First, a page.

By Kathy Walsh
DENVER (CBS4) – In 2016, Colorado had its deadliest year of traffic fatalities in a decade. According to the Colorado Department of Transportation, 605 people died on state roadways last year.
CDOT officials gave a number of reasons for the increase in traffic deaths, but it all comes down to drivers making poor choices.
“We have a problem in Colorado. We have a problem across the country,” said CDOT Executive Director Shailin Bhatt.
Bhatt says speed and not buckling up were two things to blame for Colorado’s 605 traffic fatalities last year. That’s up from 547 in 2015.
Three-hundred-eighty were drivers or passengers and 125 were motorcyclists, an all-time high.
At an afternoon news conference, State Patrol Chief Scott Hernandez said, “It really comes down to personal accountability.”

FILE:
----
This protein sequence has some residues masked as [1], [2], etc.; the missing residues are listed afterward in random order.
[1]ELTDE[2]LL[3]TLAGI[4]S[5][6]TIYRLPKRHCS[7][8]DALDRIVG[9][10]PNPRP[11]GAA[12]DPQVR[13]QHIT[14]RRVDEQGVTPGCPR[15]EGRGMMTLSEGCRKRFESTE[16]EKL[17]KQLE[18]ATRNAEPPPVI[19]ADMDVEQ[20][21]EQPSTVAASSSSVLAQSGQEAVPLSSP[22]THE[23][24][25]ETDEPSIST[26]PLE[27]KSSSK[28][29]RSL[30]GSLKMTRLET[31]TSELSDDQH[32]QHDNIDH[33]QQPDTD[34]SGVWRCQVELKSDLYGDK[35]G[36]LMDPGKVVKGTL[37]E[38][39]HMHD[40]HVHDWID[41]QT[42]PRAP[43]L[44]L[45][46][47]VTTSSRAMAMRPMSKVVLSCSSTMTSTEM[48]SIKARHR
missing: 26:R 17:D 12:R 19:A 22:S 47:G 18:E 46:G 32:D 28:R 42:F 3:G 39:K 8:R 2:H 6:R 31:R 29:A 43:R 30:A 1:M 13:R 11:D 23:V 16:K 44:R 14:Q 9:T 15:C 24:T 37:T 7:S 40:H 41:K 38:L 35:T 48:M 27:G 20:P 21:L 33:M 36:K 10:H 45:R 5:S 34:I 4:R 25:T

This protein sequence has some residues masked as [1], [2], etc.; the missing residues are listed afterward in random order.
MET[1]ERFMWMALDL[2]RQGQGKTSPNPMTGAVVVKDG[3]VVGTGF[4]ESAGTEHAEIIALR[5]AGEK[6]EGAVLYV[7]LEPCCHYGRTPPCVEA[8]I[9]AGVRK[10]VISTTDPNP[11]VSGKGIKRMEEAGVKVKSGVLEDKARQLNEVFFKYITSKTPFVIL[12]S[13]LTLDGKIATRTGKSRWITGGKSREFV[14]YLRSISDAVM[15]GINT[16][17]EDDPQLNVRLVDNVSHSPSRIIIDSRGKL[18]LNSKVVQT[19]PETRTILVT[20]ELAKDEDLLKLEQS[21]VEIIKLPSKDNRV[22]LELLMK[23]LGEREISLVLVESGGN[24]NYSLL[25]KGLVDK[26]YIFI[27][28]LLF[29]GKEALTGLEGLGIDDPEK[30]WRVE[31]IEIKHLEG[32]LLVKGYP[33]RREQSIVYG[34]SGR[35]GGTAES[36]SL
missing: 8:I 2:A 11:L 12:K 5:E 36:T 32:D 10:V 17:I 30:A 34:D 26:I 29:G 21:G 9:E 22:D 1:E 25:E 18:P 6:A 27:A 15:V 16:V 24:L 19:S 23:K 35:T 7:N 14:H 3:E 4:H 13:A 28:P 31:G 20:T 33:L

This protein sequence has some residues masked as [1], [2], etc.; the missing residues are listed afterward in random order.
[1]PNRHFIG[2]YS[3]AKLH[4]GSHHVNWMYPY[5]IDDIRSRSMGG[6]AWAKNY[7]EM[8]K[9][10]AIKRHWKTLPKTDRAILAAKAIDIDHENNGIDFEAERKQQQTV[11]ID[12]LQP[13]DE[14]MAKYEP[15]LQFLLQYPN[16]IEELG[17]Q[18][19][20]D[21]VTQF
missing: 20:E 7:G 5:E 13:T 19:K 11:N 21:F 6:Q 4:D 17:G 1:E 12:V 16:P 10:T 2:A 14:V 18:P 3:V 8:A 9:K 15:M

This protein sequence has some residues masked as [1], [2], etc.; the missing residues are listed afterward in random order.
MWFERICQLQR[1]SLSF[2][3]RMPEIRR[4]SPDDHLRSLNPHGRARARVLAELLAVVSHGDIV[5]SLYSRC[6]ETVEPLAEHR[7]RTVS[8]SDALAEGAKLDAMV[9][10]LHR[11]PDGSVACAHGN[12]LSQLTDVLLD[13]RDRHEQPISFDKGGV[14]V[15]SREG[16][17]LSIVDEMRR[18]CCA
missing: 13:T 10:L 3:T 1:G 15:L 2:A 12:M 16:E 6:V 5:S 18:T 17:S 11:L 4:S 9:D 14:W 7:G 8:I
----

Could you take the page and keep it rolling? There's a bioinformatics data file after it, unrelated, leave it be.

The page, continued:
According to the data, most of the motorcyclists killed in 2016 were not wearing helmets.
“It’s kind of like a seat belt for your motorcycle for yourself because it can make the difference from having no injuries to having a very severe, possibly life-threatening — at least life-changing head trauma,” said Dr. James Yon, a trauma surgeon at Swedish Medical Center.
There were 84 pedestrians and 16 bicyclists killed in 2016. Both numbers are 15-year highs.
“I believe that it’s an epidemic of distracted driving,” said Bhatt.
“We’re not going to get to zero without your help,” said Hernandez.
Last year, CDOT launched a campaign to get more people to buckle up. The department is promoting personal breathalyzers to keep the intoxicated from driving and CDOT has engineering projects in the works to try to reduce the number of crashes. But 2017 is already off to a tragic start with 33 traffic deaths in Colorado.
LINK: Toward Zero Deaths